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This is driving me nuts. Its a tough one to explain but I'll have a go.

I have one input text field on the front page of my site. I have coded a keydown event observer which checks the keyCode and if its ENTER (or equiv), itll check the input value (email). If the email is valid and unique in the DB itll submit the form. Basic stuff, or so you would think.

If I type my email address in the field and hit enter, it works fine in all browsers. However, if I type the first couple of letters, and then use the arrow keys to select the email from the history dropdown box (hope you know what I mean here), and then press enter the result is different. The value of the form field is being captured as just the couple of letters I typed, and therefore the validation is failing. It seems that when I press the enter key to "select" the email from the history dropdown, the browser is interrupting that as if I was typing.

In Chrome and Safari it works as it should. As it should means that when you press enter to "select" the email from the history dropdown, all it does is puts that email address into the text box. Only on the second ENTER key press does it then trigger the event observer, and the email is validated.

Hope somebody can shed some light on why this is happening... My gut feeling is its a browser thing and will be something I cant fix.

Thanks Lee

EDIT: To add clarification to my question let me add that Im using the "keydown" event to capture the moment when the enter key is pressed. I have tried the "keyup" event and this solved my problem above, but then I cant seem to stop the form submitting by itself. The "keyup" event triggers AFTER the default behaviour, therefore its not the right choice for this.


Thank you again, and btw, your English is excellent (in response to your comment about bad English).

I have changed my event handler from this:

$("emailInputBox").observe("keydown", function(event) {
    return submitViaEnter(event, submitSignupFormOne);

to this:

$("emailInputBox").observe("keydown", function(event) {
    setTimeout(submitViaEnter.curry(event, submitSignupFormOne),0);


function submitViaEnter(event, callback) {
var code = event.keyCode;
if (code == Event.KEY_RETURN) {
    return callback(event);
return true;

Seems to work but the problem now is that the browser is permitted to carry out the default action before running the submitViaEnter function which means the form is being submitted when I hit ENTER.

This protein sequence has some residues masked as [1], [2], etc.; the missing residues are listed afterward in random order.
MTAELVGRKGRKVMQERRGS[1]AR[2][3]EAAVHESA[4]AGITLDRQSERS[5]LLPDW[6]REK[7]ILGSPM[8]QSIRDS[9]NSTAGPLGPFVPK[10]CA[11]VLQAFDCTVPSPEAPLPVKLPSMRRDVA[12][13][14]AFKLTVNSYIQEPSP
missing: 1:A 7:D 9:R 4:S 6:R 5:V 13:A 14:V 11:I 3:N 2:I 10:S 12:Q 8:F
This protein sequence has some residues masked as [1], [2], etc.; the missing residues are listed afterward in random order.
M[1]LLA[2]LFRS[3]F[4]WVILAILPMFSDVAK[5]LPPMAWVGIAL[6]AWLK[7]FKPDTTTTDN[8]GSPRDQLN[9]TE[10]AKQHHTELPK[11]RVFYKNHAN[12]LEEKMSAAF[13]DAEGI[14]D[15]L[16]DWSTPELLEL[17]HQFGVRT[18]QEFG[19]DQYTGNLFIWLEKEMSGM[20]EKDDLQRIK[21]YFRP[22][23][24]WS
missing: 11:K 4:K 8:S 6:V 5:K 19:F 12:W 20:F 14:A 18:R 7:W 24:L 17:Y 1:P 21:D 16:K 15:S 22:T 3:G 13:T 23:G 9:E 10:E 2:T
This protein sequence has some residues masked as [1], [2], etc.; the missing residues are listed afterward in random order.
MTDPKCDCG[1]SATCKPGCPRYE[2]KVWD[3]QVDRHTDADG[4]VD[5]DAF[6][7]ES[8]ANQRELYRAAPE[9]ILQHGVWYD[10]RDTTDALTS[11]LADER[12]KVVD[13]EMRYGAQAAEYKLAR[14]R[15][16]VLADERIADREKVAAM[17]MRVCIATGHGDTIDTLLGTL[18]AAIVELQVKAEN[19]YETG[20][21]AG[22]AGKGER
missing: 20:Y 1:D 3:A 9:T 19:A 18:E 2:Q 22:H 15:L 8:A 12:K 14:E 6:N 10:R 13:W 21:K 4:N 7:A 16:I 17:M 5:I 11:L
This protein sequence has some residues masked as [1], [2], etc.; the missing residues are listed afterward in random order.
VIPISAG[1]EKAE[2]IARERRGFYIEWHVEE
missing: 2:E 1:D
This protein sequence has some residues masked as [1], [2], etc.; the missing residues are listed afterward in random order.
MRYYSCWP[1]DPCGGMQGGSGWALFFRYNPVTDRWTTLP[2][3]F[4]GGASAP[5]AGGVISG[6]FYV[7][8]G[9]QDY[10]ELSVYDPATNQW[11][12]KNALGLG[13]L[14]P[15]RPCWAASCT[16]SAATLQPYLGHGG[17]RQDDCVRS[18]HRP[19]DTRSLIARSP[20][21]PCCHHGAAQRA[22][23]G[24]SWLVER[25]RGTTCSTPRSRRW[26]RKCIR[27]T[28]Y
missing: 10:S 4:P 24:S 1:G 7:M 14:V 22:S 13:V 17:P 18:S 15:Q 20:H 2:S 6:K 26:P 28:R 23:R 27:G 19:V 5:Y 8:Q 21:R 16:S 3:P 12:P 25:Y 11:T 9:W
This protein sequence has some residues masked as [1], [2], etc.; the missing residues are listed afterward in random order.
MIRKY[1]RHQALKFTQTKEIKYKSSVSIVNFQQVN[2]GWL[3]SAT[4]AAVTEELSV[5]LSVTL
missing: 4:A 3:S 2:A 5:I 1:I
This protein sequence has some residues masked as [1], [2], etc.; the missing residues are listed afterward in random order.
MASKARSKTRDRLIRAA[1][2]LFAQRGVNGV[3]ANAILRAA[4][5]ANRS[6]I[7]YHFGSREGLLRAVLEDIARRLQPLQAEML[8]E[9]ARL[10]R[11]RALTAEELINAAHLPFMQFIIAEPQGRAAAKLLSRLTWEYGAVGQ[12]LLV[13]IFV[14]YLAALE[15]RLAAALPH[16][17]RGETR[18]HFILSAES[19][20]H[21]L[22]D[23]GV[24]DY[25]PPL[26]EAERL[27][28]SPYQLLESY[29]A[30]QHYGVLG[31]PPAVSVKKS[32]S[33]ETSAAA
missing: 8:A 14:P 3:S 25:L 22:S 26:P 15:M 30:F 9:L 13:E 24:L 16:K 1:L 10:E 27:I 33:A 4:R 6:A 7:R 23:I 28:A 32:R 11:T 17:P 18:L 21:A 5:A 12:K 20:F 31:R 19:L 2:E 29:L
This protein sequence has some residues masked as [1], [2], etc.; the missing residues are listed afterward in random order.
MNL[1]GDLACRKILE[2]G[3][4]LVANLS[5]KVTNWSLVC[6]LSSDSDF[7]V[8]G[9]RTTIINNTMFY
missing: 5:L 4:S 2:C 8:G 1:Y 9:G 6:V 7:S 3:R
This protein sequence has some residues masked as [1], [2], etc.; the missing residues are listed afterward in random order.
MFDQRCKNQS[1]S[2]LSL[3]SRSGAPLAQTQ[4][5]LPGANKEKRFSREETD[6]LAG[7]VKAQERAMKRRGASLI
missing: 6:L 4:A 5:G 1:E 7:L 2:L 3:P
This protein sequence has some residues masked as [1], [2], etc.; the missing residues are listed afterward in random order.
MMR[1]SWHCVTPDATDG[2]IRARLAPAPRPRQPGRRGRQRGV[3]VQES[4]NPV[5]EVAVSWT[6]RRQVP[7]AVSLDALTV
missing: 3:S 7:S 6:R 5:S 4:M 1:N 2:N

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2 Answers 2

up vote 6 down vote accepted

Answer to the original question

Yeah, it's a Gecko bug (not Mac-specific though).

The last part of this comment contains the description of the work-around: use the time-out.

[edit] since you asked for the clarification of the bug

When you press Enter and the auto-complete is active, Firefox (erroneously) first fires the page's key handler, then the browser's internal key handler that closes the autocomplete popup and updates the text area value, while it arguably should just fire it at the autocomplete popup and only let the page know the textbox value changed.

This means that when your key handler is called, the autocomplete's handler hasn't run yet -- the autocomplete popup is still open and the textbox value is like it was just before the auto-completion happened.

When you add a setTimeout call to your key handler you're saying to the browser "hey, run this function right after you finished doing stuff already in your P1 to-do list". So the autocomplete's handler runs, since it's already in the to-do list, then the code you put on a time-out runs -- when the autocomplete popup is already closed and the textbox's value updated.

[edit] answering the question in "Further edit"

Right. You need to cancel the default action in the event handler, not in the timeout, if you want it to work:

function onKeyPress(ev) {
  if (... enter pressed ...) {
    setTimeout(function() {
      ... check the new textbox value after letting autocomplete work ...
    }, 0);
    // but cancel the default behavior (submitting the form) directly in the event listener
    return false;

If you still wanted to submit the form on Enter, it would be a more interesting exercise, but it doesn't seem you do.

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Thanks!! Ive worked around it by disabling the autocomplete functionality for the form but I dont like it. Do you know what "the time-out" is, and if so, can you elaborate please? Thanks again. –  LeeRM Feb 20 '10 at 23:58
@LeeRM: in the keydown handler call setTimeout(handler2, 0) and move your validation code into |function handler2() { }|. –  Nickolay Feb 21 '10 at 0:04
oh I see. Im sorry if Im being thick here. Just when I think Im getting good at this stuff... What is the outcome of this? I know it fixes the problem Im having but how? I like to understand whats going on. Thank you for your help! –  LeeRM Feb 21 '10 at 0:10
@LeeRM: edited the answer. –  Nickolay Feb 21 '10 at 0:25
thank you for taking the time to do that for me! I really appreciate it. So a timeout of zero is ok? –  LeeRM Feb 21 '10 at 0:31

ok sorted it. Thanks so much for your help. It was the curry function that I was missing before. I was trying to work on the event inside the scope of the setTimeout function.

This works below. The submitViaEnter is called from the eventobserver and responds to the keyDown event:

function submitViaEnter(event, callback) {
var code = event.keyCode;
if (code == Event.KEY_RETURN) {
    // return callback(event);
    // return false;    
return true;

Stopping the default action inside the eventObserver meant that no characters could be typed. So I stuck inside the if ENTER key clause.

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